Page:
Weaving for a Brighter Future

sindyanna of galilee
Posted November 28, 2010 from Israel

“Sindyanna of Galilee” is the leading group in Israel that forwards “fair trade” business opportunities for Arab women. One of the model programs of “Sindyanna of Galilee” is the Basket Weaving Project that takes place in the village of Kfar Manda in Lower Galilee. In the framework of this project—which is a joint venture between “Sindyanna of Galilee” and the organization “Maan” (a workers' support not-for-profit)--women from the area are learning the art of basket weaving and supporting themselves from the work of their hands.

The Basket Weaving Project in Kfar Manda The art of basket weaving is based on the centuries-old tradition that was widespread among Galilean villages and on the Western Ridge [THIS LAST TERM I AM NOT SURE ABOUT]. The women in the Kfar Manda basket weaving workshop weave baskets from palm fronds (of the date tree), weaving in for decoration olive, willow, and other local tree branches as well. Learning to weave with palm fronds is a long and arduous process, and creating the baskets requires artistry and a large set of highly developed techniques and skills.

About the Workshop As of today there are about ten women participating in the basket weaving project, which meets regularly twice a week and more often when there are visiting groups. For the women, this is an opportunity to work outside of the home, meet other women, participate in lessons in empowerment, host visiting groups from both inside and outside of Israel, and contribute to the finances of the family at the same time that they are expressing themselves artistically. At the Visitor's Center in Kfar Manda, Sindyanna also runs from time to time joint Arab-Jewish classes in basket weaving and invites the local Arab women to take part in these classes.

Selling the Baskets It is not simple to market these baskets outside of Israel due to the competition of very inexpensive baskets that are woven in the Far East and Africa. Therefore, rather than sell the baskets in large chains and stores, the Kfar Manda women's baskets are sold in boutiques, galleries, fairs, and exhibits in Israel and other parts of the world. In addition, the baskets are marketed as part of made-to-order gift packages and wrapped together in packages filled with other Sindyanna “fair trade” products, like organic olive oil and soaps. In the Visitor's Center the baskets are displayed in all of their glory and sold at warehouse prices.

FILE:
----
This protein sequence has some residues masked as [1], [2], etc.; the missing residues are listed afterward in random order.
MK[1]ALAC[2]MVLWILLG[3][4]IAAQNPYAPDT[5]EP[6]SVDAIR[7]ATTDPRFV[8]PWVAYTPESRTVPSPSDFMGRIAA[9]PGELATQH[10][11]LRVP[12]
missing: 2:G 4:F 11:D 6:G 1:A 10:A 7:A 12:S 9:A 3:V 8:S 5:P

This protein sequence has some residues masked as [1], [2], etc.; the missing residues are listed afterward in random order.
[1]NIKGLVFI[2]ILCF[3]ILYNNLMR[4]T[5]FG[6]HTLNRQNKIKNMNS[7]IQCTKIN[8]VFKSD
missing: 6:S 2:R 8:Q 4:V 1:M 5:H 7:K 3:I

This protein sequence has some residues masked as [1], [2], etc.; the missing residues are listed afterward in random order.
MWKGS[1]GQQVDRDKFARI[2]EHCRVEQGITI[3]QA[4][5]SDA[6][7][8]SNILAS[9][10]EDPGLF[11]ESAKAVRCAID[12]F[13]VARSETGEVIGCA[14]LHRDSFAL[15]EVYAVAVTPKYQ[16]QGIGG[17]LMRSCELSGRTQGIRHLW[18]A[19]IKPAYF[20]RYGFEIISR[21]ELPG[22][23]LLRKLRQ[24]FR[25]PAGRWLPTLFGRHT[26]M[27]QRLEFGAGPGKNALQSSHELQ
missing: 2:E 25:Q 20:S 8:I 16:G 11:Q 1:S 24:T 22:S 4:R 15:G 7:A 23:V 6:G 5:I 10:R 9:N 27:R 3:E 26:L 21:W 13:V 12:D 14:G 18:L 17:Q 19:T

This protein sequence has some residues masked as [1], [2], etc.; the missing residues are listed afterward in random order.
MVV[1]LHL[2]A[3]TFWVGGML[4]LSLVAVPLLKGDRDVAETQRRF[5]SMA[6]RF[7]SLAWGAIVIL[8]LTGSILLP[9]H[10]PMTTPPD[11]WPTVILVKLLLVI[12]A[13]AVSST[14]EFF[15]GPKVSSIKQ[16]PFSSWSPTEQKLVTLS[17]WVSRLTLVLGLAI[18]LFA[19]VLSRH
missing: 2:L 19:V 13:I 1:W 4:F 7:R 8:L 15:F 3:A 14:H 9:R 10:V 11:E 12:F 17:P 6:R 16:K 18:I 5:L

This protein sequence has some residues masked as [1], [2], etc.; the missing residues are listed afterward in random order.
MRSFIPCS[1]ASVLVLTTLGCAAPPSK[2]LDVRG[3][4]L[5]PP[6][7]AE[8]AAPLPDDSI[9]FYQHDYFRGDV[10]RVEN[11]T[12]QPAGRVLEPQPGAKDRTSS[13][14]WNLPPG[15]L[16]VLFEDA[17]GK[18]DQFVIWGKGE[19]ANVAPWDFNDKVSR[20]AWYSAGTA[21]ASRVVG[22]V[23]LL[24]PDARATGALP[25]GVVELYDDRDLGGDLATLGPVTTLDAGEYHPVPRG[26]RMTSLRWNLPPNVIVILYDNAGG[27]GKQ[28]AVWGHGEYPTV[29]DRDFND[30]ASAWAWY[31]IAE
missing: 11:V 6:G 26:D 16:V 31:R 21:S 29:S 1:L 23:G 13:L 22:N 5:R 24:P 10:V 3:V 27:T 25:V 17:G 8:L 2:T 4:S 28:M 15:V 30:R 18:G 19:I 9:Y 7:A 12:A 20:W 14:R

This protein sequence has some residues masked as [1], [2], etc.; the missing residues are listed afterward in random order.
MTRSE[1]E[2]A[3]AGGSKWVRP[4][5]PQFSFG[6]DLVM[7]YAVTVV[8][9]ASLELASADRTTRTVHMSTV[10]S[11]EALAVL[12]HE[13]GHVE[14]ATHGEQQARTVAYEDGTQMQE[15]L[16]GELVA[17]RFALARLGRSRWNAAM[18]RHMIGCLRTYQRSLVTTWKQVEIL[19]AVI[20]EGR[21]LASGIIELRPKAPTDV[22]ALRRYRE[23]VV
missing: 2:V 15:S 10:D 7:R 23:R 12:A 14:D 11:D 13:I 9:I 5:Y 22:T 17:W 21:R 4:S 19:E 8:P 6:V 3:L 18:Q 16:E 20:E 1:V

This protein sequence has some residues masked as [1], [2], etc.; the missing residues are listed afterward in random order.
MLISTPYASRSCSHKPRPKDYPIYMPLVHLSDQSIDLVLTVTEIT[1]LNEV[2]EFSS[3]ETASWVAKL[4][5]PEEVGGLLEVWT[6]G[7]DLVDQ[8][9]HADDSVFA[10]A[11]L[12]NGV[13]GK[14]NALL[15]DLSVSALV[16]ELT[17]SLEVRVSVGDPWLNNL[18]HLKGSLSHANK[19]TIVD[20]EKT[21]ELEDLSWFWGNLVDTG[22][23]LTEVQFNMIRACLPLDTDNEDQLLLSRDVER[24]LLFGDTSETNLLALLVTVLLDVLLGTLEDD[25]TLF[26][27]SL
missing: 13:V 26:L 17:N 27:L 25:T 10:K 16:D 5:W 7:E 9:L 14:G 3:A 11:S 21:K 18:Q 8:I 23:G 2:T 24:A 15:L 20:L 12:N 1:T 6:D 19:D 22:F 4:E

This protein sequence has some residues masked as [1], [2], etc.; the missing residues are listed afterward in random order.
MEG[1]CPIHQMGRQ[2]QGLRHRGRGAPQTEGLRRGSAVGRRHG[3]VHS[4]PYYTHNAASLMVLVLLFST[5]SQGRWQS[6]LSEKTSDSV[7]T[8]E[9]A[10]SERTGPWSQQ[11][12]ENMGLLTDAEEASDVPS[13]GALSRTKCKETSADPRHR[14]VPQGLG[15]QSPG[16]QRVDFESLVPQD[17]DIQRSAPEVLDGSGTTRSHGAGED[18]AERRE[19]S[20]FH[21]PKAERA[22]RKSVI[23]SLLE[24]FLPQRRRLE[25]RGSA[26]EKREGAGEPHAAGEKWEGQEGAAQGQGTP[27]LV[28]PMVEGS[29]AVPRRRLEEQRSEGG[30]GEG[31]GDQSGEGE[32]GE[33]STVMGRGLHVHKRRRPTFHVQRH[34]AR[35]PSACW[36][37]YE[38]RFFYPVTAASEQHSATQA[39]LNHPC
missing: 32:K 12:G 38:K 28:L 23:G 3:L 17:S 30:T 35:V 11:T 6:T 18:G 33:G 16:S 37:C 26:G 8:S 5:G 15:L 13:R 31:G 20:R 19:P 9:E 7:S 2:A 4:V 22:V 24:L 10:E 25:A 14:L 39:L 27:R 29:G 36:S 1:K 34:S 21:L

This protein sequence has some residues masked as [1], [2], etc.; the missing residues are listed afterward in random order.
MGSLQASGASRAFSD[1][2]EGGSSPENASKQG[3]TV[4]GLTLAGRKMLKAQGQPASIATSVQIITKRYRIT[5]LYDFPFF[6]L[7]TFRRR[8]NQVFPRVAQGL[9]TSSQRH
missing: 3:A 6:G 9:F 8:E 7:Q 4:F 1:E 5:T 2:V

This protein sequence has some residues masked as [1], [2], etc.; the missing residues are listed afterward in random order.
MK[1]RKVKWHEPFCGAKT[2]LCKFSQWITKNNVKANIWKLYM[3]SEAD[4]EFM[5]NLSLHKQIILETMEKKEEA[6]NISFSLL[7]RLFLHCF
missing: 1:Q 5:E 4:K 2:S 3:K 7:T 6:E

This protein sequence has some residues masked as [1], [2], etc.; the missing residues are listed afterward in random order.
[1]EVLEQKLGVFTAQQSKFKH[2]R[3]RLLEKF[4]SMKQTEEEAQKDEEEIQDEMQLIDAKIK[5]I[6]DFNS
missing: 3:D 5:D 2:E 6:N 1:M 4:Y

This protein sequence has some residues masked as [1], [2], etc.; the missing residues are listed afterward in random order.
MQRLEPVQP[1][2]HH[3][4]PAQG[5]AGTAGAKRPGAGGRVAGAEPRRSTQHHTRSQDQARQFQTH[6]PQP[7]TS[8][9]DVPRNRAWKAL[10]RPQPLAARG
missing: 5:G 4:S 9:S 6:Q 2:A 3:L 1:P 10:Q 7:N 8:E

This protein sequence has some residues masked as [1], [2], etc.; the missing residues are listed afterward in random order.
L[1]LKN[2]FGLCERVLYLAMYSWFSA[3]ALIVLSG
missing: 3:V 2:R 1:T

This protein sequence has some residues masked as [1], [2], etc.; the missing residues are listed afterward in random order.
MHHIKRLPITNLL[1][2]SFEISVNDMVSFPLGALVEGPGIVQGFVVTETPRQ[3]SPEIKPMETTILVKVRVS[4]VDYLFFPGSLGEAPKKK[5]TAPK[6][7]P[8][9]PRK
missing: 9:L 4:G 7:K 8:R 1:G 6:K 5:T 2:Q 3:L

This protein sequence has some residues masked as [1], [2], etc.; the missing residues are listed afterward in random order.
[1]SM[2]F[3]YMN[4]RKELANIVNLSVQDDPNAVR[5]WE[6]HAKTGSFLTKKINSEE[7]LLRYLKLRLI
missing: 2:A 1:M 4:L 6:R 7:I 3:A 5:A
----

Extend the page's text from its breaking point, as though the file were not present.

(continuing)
The Giant Basket Weaving Project for the “Kne Kash” Store

The giant baskets displayed in the photograph are part of a project the women participated in during the months of August and September 2010. The basket weaving supply store “Kne Kash,” which means “Buy Straw,” ordered especially large baskets for their grand opening. This is the first time such large baskets have been woven out of palm fronds. The especially high abilities and professionalism of the women shows in their work. We are delighted and congratulate them on their progress--the result of persistence and hard work.

This project is being run with unique devotion and patience by Ronit Pan, who teaches the women and who has taken them and this project a long way. Samia Nasser, director of women's labor for “Maan” and one of the founders of Sindyanna of Galilee, also works with the group and facilitates for them workshops in empowerment. In these sessions, the women raise issues related to the basket weaving project and their work at the Center, as well as personal issues. Thus the group has developed into a cohesive unit and the women have grown individually as well.

The Basket Weaving Project is five years old, and we invite the general public to our Visitor's Center, where they will meet the group of women weavers, watch a film on the topic of “fair trade” and the organization's activities, and be hosted graciously.

Article by Osnat Sperling, Director of the Sindyanna Visitor's Center. To arrange visits to the Center please contact Osnat at 054-6598910.

Translation to English : Haviva Ner-David

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